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Use the following EXCELLENT interactive Applet to explore Limits at Endpoints:

Additional Tutorials and Practice:

Historical Note About Zeno (Page 1):

The above paradox was originally proposed by Zeno of Alea in a more general form, in the sense that continually halfing a distance will result in never achieving the whole. It has been expressed through various means, including races such as the above, and was also used to explain the inability of the warrior Achilles to catch a turtle: if the warrior advances even slightly, so will the turtle, and thus he will never catch up. "And thus in every time in which what is pursuing will traverse the [interval] which what is fleeing, being slower, has already advanced, what is fleeing will also advance some amount." - Simplicious, from "On Aristotle's Physics"

Note On Limits of Endpoints (Page 3):

Some resources/professors will say that for an endpoint of the domain (such as x=0, 5 in the Ex. on Page 3), that because you don't have both a left and a right-hand limit, that the limit doesn't exist; other resources or professors will say that it does exist, and is simply equal to the one sided limit there. The problem is that either way, it's actually a point of mathematical inconsistency in Calculus, since a special allowance for endpoints will have to made at some point, based on current definitions. Those who adopt the former definition have to make these special allowances for endpoints when it comes to the upcoming topic of Continuity, not to mention Differentiability afterwards, whereas those who adopt the latter convention, as we have, make the special allowance only at Limits, and then it's consistent from that point on, not to mention more intuitive. (We won't ask any questions on that specific idea here though, to respect the differences.)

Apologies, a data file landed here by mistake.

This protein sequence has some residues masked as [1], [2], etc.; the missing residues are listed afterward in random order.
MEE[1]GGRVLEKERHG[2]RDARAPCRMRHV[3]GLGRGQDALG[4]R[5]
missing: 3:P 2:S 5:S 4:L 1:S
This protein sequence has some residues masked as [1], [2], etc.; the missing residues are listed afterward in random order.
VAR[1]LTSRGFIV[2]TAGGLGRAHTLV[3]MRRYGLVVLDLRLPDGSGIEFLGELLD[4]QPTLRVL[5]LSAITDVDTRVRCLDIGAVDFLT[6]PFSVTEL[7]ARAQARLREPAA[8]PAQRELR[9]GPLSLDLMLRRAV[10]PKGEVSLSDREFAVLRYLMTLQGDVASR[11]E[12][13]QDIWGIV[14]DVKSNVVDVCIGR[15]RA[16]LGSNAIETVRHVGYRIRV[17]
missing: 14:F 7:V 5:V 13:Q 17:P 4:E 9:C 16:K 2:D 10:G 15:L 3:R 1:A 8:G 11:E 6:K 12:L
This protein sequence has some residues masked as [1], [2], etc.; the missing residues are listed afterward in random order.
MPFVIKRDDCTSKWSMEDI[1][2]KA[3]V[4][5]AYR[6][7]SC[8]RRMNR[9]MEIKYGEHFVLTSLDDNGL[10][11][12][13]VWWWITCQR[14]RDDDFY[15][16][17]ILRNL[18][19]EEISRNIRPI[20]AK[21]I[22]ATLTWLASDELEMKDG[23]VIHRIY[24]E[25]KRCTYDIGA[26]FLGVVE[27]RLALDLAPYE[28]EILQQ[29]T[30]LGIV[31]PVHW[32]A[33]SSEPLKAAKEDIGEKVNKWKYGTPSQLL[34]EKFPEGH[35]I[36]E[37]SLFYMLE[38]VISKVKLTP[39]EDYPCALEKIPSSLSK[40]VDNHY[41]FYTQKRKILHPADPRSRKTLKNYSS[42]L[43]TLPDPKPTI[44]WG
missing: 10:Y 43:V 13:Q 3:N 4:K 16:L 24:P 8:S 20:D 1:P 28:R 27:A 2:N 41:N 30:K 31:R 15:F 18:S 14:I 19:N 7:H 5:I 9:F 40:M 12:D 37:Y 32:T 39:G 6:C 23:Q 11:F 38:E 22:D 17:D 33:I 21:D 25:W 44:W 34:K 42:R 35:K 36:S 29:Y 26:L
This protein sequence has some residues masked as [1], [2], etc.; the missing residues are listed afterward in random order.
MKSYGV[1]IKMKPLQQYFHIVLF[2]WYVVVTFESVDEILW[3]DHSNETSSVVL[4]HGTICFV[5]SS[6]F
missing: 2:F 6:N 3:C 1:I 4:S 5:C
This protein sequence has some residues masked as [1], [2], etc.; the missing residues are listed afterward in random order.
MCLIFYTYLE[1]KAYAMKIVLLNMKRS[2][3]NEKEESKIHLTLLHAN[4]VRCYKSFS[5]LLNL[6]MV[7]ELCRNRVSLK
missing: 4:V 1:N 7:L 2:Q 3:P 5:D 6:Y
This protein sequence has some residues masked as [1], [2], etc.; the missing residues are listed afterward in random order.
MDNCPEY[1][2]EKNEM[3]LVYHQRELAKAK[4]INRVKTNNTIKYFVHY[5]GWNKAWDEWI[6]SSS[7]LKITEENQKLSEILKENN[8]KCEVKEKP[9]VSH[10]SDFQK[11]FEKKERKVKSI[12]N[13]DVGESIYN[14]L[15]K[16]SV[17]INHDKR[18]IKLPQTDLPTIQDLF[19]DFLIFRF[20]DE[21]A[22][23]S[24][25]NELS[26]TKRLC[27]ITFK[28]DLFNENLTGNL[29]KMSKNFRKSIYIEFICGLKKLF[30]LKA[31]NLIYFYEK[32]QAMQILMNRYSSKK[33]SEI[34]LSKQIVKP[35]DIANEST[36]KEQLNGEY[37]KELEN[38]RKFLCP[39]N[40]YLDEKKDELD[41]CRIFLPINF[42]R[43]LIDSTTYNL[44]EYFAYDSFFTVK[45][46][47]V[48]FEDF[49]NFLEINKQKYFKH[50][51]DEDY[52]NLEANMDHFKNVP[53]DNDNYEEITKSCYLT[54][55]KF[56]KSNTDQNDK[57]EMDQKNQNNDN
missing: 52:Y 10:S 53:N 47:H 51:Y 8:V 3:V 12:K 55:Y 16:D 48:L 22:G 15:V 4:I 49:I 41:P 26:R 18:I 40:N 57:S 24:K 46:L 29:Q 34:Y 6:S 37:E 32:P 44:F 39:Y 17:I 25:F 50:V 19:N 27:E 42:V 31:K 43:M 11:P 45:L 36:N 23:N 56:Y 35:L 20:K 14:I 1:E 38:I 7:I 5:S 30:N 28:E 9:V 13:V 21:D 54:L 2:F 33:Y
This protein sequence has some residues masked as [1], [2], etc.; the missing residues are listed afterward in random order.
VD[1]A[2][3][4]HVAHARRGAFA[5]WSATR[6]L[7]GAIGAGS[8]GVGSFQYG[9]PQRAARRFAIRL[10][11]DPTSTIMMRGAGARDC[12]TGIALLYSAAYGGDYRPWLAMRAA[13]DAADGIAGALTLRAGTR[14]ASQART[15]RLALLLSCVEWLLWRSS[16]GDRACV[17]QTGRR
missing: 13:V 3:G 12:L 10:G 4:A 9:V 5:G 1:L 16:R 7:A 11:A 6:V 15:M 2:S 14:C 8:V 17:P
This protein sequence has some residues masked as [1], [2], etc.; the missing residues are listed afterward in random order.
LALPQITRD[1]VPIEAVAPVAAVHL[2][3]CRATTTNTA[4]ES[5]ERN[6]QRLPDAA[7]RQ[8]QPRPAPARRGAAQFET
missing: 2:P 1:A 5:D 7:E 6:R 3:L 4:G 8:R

Practice Questions

Question 149 Copy
For the following function, f(x), evaluate the following limits:  ...
Question Type
Evaluate an Expression
Suggested Grade Level
Bruce Merz